Writing and Best Beginnings

Starting something new is always exciting. That’s why I really like January, (apart from the dreich weather and hurricane winds that have caused major roof leaks in my house!) it’s the month of new beginnings.  The beginning of a new diet, an exercise routine,or even a novel.
One of my fellow students posted on Facebook that she wrote the first line of her novel at the stroke of midnight.  She’s kidding us on that it starts, “It was a dark and stormy night…” We’ll need to wait for her workshop submission to find out the real opening line.

But her FB post made me think of the best way to start a novel. I think every writer obsesses about making an impact with their first sentence. They say you shouldn’t judge a book by its cover but that doesn’tapply to first lines. One of my favourite well-known opening lines is,

“If you really want to hear about it, the first thing you’ll probably want to know is where I was born, and what my lousy childhood was like, and how my parents were occupied and all before they had me, and all that David Copperfield kind of crap, but I don’t feel like going into it, if you want to know the truth” – The Catcher in the Rye by J.D.Salinger.

But the best beginning that I’ve read recently was from a brilliant book- Precious by Sapphire- “I was left back when I was twelve because I had a baby for my fahver.”  Iwas immediately plunged into the world of an illiterate black girl who has never been out of Harlem and is pregnant by her own father for the second time and kicked out of school.  The novel is a fantastic exploration of abuse and deprivation but also totally uplifting. Read it!  I dream about being able to write such a powerful story.

But what got me writing in the first place? It was another FB post that got me thinking. It was a post by a new literary magazine for students in Scotland called Octavius. They aim to bridge the gap between being an unpublished student and submitting to professional magazines and journals and accept work of any genre and looks for writing which is fresh, unique and exciting.
Their FB post asked for a photo of your desk/laptop/outside of the library you work in, etc, and a brief description about what being a writer means to you and details about what made you start writing. This was my reply.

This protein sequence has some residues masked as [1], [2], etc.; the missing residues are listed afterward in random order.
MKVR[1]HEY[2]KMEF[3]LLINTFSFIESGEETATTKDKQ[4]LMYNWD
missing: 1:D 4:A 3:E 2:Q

I don’t have a proper desk, so I escape to myboudoir bedroom to write at my dressing table. But don’t be fooled by the pink laptop and flowery décor, my writing can be dark and gritty.

I started writing when my best friend gave mea lovely notebook in 2006 for my birthday. The message inside read, “I wouldlove to buy a novel by you. I’m sure you have the talent and wit and‘experience’ to make it a great read. Thought you could keep some notes here.Have fun. Love Veronica x”

I love a challenge and her encouragement was the trigger to write my first novel. Almost six years later, I’m now working on novel number three and have finished the first semester of a MLitt in Creative Writing.

Turns out my pal gave me the best present ever-belief in me that I could write something worth reading and who knows,maybe one day I’ll be able to give her a special mention in my published novel…

Writing and Giving Yourself the Freedom to Fail

It was a big deal for me to sign up for the MLitt course and I was full of self-doubt before I arrived at my first class. The fear quickly faded by being amongst a group of supportive fellow students and enjoying every week of a well-structured meaningful course. I’d made the right decision BUT…

What if my work isn’t good enough? What if my submission is ripped apart in the workshop? What if I don’t do well in my assignments? What if my family and friends think my writing is rubbish? What if I can’t make it as a writer? What if? What if?

There’s no end to the list of insecurities! I don’t think a writer is ever free of self-doubt. It seems to come as part of the job.

But if ever I needed a boost, the visit to uni this week from the award winning writer DBC Pierre was inspirational. In 2003, Pierre won the Man Booker Prize for his debut novel, Vernon God Little. Wow! But how did he manage to win the world’s most important literary award?

A contemporary The Catcher in the Rye

Anyone who’s ever heard of him will know that his juicy life story is as interesting as any of his novels. But for Pierre, the positive side to hitting rock bottom meant that no one had high expectations of him and he was free to fail.

No one likes to fail and it’s hard not to be your own harshest critic. My internal editor is always sitting on my shoulder and instead of just getting the words down on paper, I constantly go over my work getting hung up on every sentence. And then there’s the expectation of others.

When I told my mum I’d finished my first attempt at a novel. She told her friend. And a week later her pal phoned my mum to ask why she couldn’t find it in Waterstone’s!!

No pressure then…

Pierre’s key message was to give yourself the freedom to fail. He wrote the first draft of Vernon God Little in a stream of consciousness in five frenzied weeks. But it took several drafts and many months of sifting through the original material and reconstructing the writing to create a phenomenal novel.  Everyone needs TIME to experience failure before they can achieve success.  No artist uses watercolours for the first time and has the painting hung in the National Gallery.  It takes years of hard slog to achieve such glory- just ask Jack Vettriano! I know now that I need to give myself permission to produce crap and then keep writing in order to get better.

At the book signing, Pierre wrote on my copy of Vernon God Little,
“Be free to fail- only by staring into that abyss can we write!”

No excuses left now…